APPLE IS FINALLY MOVING BEYOND THE SMARTPHONE INDUSTRY FOR GROWTH Apple’s iPhone has been a driving force behind the company’s growth and revenues. In the first three months of 2019 alone, Apple sold $31 billion worth of iPhones. So, it is interesting to see Apple moving beyond the iPhone as its major cash cow as the smartphone industry continues to stall globally. iPhone revenue accounted for 53.5% of Apple’s revenue for the company’s fiscal second quarter, last year, during the same quarter, iPhones sales were 61.4% of the com- pany’s sales, and in the most recent quarter that ended in December, it accounted for 61.7% of Apple’s total sales. The smaller share of iPhone revenue shows that Apple is getting more focused and skilled at selling other hardware or what it calls its “wearables” business, which includes AirPods, Apple Watch and Beats headphones along with its software products to its loyal base of over 900 million iPhone users.


RETAIL NUMBERS SHOW THAT AMERICANS ARE CUTTING BACK ON SPENDING U.S. retail sales declined 0.2% in April, accord- ing to the Commerce Department, as Ameri- cans cut back their spending after a big 1.7% jump in March. Leading the decline was a drop-in home and garden supply stores sales of 1.9%, electronics and appliance stores dropping 1.3% and vehicle sales down 1.1%. Economists are having a difficult time gauging the mood of consumers this year as sales have been up and down. January sales were up then down in February, followed by the big jump in March and now a drop in April. The data suggests Americans are reluctant to spend freely, despite steady job gains and modest wage increases. Retail sales are closely watched and can be of a concern as they make up about one-third of consumer spending, which drives most economic activity.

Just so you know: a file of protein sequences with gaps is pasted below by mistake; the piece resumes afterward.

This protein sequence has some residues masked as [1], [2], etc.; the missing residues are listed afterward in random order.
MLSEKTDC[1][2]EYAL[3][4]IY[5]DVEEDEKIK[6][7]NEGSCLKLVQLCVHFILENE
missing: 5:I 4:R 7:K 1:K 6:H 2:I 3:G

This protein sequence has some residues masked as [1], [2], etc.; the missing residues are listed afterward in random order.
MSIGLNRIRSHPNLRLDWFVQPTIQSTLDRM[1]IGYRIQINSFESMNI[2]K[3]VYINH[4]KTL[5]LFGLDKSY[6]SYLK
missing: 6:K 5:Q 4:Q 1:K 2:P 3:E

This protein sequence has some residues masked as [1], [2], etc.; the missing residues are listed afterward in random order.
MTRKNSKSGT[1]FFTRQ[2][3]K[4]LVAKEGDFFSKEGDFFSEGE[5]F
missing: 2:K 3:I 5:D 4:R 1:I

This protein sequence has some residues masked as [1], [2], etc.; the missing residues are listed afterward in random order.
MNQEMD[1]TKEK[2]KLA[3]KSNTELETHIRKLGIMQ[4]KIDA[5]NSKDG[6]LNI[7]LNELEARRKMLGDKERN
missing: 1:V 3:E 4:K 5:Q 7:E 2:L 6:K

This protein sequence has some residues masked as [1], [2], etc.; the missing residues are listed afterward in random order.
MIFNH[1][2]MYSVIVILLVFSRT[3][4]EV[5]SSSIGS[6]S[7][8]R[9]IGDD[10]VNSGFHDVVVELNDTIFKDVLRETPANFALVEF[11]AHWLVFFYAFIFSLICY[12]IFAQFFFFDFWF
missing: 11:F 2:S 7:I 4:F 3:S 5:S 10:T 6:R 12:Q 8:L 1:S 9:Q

Blue Origin founder and chairman of Amazon, Jeff Bezos, recently unveiled the company’s “Blue Moon” lunar lander as well as a new BE-7 rocket engine for the first time. According to Bezos, The Blue Moon lander can bring 3.6 metric tons to the lunar surface.

Canada is joining a U.S. led project that will see humans return to the moon and set the stage for further explo- ration to Mars. The project Known as Lunar Gateway includes an outpost that will provide living space for astronauts orbiting the moon, a docking station for visiting space- craft and laboratories for research. An external robotic arm with artificial intelligence capabilities is one of the elements that NASA has already identified as a possible Canadian contribution. The Canadian government has committed $2.05 billion over 24 years toward the Canadian space program and $150 million over five years toward the Lunar Gateway as this will project and others will create hundreds of well-paying jobs and contribute $100 million annually to Canada’s gross domestic product, according to govern- ment officials. Canada’s space sector currently employs 10,000 highly skilled workers and generated $2.3 billion for Canada’s economy in 2017, according to the federal government.

“It’s time to go back to the moon and this time stay,” Bezos said.

Blue Origin, established nearly two decades ago, has remained relatively quiet about the rockets, engines and capsules it is develop- ing. With its Latin tagline of “step by step, ferociously,” Blue Origin has been working on multiple space systems at the same time with Bezos investing more than $1 billion in the company each year.





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